3% of Americans Are Binge Eating
Survey Shows Uncontrollable Binge Eating Is the Most Common Eating Disorder
Binge Eating and Bulimia
Unlike people with bulimia -- a closely related eating disorder -- people with binge eating disorder don't purge by vomiting or laxative abuse.
But Pope said that while the two conditions are distinct, there is a link.
"My experience after several hundred interviews is that [bulimia and binge eating] are closely related, and it is not uncommon for a person to morph from one to the other," he said.
"Some people have pure bulimia and have always purged and are focused on keeping their weight low," Pope said. "And then there are those in the intermediate category, who occasionally purge. And particularly there are people who are older, whose binge eating came on at a later age, who never thought of purging or just could not get themselves to do it."
Purging, of course, carries its own health risks. But people with binge eating disorder tend to become morbidly obese.
And as binge eating disorder is now known to be much more common that previously thought, it is a big part of the obesity epidemic.
The good news is that eating disorders are treatable.
"We are faced with this incredible obesity epidemic," Bulik said. "We have to ask ourselves what we have in our arsenal to reverse this tide.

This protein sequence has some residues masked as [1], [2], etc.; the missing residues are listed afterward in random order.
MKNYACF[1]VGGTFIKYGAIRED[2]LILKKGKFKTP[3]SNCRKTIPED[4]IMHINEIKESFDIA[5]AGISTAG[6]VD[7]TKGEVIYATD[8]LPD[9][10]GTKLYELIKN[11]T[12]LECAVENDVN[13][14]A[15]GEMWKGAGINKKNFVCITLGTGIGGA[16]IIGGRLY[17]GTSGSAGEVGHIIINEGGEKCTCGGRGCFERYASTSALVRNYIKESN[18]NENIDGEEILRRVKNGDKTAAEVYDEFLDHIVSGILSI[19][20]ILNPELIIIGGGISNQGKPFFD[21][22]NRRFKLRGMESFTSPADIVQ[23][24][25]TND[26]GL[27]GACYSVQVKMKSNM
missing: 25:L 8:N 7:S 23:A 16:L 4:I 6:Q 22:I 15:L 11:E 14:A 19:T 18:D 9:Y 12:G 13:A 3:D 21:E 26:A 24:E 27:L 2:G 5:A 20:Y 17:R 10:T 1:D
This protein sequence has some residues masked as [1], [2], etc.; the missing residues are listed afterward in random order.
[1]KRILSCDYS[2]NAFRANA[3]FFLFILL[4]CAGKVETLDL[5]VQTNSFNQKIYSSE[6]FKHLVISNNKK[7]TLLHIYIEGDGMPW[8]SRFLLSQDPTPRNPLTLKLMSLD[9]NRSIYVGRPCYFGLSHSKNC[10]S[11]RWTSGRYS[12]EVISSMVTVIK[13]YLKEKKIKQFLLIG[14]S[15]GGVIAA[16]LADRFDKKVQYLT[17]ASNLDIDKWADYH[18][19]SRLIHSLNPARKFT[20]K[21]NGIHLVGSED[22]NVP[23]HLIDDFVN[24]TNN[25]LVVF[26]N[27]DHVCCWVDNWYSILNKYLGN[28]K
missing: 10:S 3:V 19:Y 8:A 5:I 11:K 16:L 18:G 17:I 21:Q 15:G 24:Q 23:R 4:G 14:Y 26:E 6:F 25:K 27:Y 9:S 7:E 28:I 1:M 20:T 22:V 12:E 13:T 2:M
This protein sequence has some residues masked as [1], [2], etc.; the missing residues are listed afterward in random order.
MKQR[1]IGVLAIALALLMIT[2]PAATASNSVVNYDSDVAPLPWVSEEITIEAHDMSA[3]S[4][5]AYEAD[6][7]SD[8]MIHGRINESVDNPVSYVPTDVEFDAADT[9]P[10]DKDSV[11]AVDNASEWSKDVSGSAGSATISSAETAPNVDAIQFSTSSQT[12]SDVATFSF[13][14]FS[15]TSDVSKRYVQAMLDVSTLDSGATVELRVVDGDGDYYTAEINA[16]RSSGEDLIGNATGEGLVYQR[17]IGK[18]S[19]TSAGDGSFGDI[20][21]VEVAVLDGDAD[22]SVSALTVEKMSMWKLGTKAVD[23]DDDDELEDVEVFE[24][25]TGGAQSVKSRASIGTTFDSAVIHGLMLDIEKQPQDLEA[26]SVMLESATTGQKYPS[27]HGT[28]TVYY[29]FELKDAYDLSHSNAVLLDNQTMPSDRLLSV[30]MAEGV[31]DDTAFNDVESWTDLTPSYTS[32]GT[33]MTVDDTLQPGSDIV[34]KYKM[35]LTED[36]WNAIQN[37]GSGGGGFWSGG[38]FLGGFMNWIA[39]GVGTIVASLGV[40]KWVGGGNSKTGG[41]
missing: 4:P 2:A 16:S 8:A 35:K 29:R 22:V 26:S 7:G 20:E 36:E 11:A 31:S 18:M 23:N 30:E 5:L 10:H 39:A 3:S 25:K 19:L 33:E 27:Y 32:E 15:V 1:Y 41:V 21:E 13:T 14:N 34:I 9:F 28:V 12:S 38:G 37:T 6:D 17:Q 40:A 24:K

"Binge eating is one of those modifiable behavior factors we can focus on as one tool in our arsenal to combat obesity epidemic," she said. "This points to a very substantial minority that we can work with to reduce obesity in a segment of the population."
What Are the Treatments?
"There are basically three forms of treatment," Hudson said.
"One is psychological treatment, especially cognitive and behavioral techniques. This has been effective for binge eating, less so for losing weight," he said.
"The second is medications, especially topiramate [Topamax] and sibutramine [Meridia]," Hudson noted.
"And finally, for individuals with severe obesity, there are surgical procedures, but those are reserved for more severe cases," he said.
Surprise Anorexia Finding
In addition to yielding the first hard data on the extent of binge eating disorder, the survey turned up another surprising finding: Many people with anorexia have a mild version of the disorder.
"This study shows anorexia is not invariably chronic and severe -- although it often is, and I don't want to suggest it cannot be a devastating condition," Hudson said. "But for every anorexia case that comes into the hospital, our data suggests that there are other cases that get better rather quickly."
Hudson said the finding suggests treatment could be improved by finding out which factors are linked to quickly getting over anorexia, and which factors are linked to more severe, chronic anorexia.